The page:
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East Lyme - Don MacKenzie may be best known nationally for buying the freedom of Larry the Lobster two summers ago, but locally his job is to sell boats.
MacKenzie, vice president of sales for Boats Inc. on the Niantic River, sells boats in the 20- to 35-foot range, mostly, and this - despite all the snow this winter - is his busiest time of the year. January through March is when people looking to buy a new vessel find the best deals, he said, while also ensuring that the boats can be outfitted in time for the key Memorial Day weekend, when the fishing season starts to heat up.
"I got lucky," MacKenzie said. "When we bought the place in the '80s we never thought in 2014 we would have something so special. ... A boat, service and marina - you can't buy that on Amazon."
Still, MacKenzie's job has changed radically over the past three decades. What was once mostly a walk-in business is now driven largely by the Internet, and competition and the current economic climate have forced him to keep prices stable for the past six years, he said.
Sales may be down compared with a few years ago, he said, but the business has survived and continues to be profitable, keeping up to 30 people employed, including seven technicians. Many similar businesses have gone under in the past few years, he said, but Boats Inc. continually has invested in a trained staff and new facilities, including an in-ground pool for families staying overnight at the marina.
Instead of cutting prices to remain competitive, MacKenzie said, Boats Inc. decided to update its offerings, installing a new 186-slip marina while also providing wifi, cable TV, fresh water and electricity to every slip.
"What was perceived as a fishing dock is now a family dock," he said.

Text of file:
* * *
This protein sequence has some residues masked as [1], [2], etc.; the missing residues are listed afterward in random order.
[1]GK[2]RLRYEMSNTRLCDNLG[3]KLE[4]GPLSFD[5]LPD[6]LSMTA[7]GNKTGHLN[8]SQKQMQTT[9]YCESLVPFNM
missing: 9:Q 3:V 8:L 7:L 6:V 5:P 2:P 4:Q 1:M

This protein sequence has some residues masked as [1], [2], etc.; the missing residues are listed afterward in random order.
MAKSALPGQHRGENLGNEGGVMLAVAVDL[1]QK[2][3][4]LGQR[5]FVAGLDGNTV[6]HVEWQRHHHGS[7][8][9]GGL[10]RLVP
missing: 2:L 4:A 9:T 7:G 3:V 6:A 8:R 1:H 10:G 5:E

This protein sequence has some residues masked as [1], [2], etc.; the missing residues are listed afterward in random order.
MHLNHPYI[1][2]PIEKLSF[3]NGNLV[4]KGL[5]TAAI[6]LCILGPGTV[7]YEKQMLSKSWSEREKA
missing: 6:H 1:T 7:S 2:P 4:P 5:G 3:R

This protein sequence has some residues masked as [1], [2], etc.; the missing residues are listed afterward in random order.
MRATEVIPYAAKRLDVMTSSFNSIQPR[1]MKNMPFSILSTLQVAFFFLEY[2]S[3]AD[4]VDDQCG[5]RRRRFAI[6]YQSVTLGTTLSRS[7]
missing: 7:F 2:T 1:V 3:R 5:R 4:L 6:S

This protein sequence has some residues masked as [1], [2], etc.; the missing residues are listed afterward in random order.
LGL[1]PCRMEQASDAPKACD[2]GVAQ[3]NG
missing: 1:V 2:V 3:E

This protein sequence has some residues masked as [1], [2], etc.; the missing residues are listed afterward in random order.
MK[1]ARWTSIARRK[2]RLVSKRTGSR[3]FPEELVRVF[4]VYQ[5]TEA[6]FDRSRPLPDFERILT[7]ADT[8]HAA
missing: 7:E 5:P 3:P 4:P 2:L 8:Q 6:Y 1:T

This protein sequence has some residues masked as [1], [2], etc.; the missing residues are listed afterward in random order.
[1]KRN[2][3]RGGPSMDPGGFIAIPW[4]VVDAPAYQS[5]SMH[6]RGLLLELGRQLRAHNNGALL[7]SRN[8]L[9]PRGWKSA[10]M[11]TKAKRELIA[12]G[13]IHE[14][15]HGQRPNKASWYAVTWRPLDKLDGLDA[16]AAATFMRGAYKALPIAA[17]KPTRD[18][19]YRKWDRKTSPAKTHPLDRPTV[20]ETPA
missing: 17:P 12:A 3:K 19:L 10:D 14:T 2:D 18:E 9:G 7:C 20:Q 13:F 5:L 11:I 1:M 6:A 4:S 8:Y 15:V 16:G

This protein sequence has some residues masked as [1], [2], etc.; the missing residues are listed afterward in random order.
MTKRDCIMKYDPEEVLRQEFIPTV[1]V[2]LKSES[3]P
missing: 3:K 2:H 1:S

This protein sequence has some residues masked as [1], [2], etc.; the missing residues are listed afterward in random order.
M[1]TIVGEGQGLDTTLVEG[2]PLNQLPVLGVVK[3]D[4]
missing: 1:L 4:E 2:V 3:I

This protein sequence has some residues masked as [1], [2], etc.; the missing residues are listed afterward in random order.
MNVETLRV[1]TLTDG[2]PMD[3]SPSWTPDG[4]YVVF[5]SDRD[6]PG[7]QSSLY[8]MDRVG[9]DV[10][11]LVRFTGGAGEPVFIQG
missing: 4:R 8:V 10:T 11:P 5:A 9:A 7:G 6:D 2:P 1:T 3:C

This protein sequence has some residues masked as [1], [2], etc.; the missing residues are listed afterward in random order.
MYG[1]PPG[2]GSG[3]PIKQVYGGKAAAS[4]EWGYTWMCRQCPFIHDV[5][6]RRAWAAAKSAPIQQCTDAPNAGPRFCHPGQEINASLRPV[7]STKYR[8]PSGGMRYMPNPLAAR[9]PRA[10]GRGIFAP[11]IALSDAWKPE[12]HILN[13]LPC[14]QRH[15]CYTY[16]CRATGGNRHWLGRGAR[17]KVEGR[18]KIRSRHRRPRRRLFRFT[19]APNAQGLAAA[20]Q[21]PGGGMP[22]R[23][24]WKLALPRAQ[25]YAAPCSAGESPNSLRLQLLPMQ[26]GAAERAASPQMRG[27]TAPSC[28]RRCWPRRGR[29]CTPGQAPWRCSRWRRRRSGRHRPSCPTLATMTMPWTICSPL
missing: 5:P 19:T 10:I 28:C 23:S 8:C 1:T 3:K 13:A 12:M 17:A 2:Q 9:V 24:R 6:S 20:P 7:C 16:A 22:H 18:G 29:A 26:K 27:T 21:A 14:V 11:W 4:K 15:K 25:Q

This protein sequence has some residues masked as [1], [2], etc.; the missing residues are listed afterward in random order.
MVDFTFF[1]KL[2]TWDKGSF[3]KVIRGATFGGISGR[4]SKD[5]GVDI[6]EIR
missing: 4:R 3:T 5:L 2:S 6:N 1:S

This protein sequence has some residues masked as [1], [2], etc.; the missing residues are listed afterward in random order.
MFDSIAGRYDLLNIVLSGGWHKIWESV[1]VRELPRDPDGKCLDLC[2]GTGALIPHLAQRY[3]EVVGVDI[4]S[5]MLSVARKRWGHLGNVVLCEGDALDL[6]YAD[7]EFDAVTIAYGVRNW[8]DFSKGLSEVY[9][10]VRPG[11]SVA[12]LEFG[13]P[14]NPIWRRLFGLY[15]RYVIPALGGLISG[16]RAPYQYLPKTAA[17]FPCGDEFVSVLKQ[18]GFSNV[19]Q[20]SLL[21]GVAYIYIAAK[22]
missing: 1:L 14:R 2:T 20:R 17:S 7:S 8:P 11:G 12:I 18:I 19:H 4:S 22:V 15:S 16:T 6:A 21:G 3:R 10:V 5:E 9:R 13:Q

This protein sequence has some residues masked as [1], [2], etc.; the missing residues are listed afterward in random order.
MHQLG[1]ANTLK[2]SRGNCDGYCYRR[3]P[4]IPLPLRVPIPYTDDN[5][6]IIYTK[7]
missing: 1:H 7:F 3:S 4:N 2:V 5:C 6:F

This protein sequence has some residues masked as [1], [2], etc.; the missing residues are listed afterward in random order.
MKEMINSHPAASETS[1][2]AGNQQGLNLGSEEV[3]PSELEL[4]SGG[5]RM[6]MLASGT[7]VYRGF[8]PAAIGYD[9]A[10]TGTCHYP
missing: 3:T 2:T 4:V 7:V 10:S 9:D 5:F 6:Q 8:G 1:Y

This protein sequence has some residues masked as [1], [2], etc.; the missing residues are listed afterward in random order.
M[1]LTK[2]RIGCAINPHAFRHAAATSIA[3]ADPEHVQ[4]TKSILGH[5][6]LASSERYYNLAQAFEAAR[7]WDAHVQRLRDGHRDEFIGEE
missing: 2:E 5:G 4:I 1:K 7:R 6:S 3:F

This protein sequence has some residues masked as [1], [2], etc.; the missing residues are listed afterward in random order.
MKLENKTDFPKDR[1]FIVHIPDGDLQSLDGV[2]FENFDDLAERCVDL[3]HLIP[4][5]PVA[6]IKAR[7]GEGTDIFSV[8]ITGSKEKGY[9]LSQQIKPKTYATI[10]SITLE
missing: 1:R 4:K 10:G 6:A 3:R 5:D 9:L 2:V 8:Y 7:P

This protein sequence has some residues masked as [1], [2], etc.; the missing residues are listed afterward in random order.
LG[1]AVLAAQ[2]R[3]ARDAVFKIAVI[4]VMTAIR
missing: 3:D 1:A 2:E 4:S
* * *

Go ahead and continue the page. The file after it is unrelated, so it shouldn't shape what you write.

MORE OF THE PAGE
A video of the marina taken last summer shows row after row of mostly modest-looking boats ready for day trips to Block Island and Greenport.
"There's no Donald Trumps here," MacKenzie said. "There's no Thurston Howells."
Boats Inc. is the exclusive dealer for Grady-White boats in eastern Connecticut, and it also brokers the sale of used vessels.
"Every person who walks in the door doesn't buy a $50,000 boat," MacKenzie said.
But it's important, he added, to get people in the door because often those looking for a used boat wind up buying new after realizing the lower interest and insurance rates can sometimes make that the preferable option. He said sales of boats continues to account for between 65 percent and 70 percent of Boats Inc.'s business.
"Most of the business is word of mouth," he said. "We have a great reputation."
Last year, Boats Inc. earned the Gold Anchor Customer Satisfaction Award from Grady-White after winning the highest customer rating among the company's more than 50 worldwide dealers.
One of the hallmarks of Boats Inc., MacKenzie said, is that both he and vice president Peter Rothman, who is in charge of the service and marina side of the business, have offices within steps of the businesses' two entrances.
"This is where the fish are," MacKenzie said, referring to the nearby waters of Long Island Sound.
But while fishing may be responsible for his livelihood, MacKenzie proved to be a soft touch in the summer of 2012 when it came to Larry, a huge 80-year-old lobster that had been destined for a dinner plate until he shelled out the cash to arrange his release.
"He made it this far in life," MacKenzie said at the time. "He deserves to live."
MacKenzie chuckles at the memory, saying he spent $100 to get $200,000 worth of publicity when the story went around the world after being picked up by the Associated Press.
MacKenzie is equally feisty when it comes to protecting the boating industry in Connecticut. A director of the Connecticut Marine Trades Association, MacKenzie said the state continually needs to be reminded that boats are discretionary and that efforts to generate tax revenues on the backs of boaters will never be beneficial if they kill the tourism industry upon which many parts of the state depends.
He pointed to a special luxury tax on boats imposed a few years ago and later rescinded that was estimated to bring in over $1 million but failed to generate even a tenth of the projections.
"It chased business right away," he said. "This is a huge industry in the state."
It's also a passion for MacKenzie, who says it's an activity that the whole family can do together. It's a reward as well, he said, for people who have worked hard and saved their money so they can enjoy the spectacular feeling of floating on the water with not a care in the world.
"The moment I leave the dock, I'm free," MacKenzie said. "It's wonderful therapy."
WHAT: Boats Inc.
WHO: Don MacKenzie and Peter Rothman
WHERE: 133 Main St., Niantic
PHONE: (860) 739-6251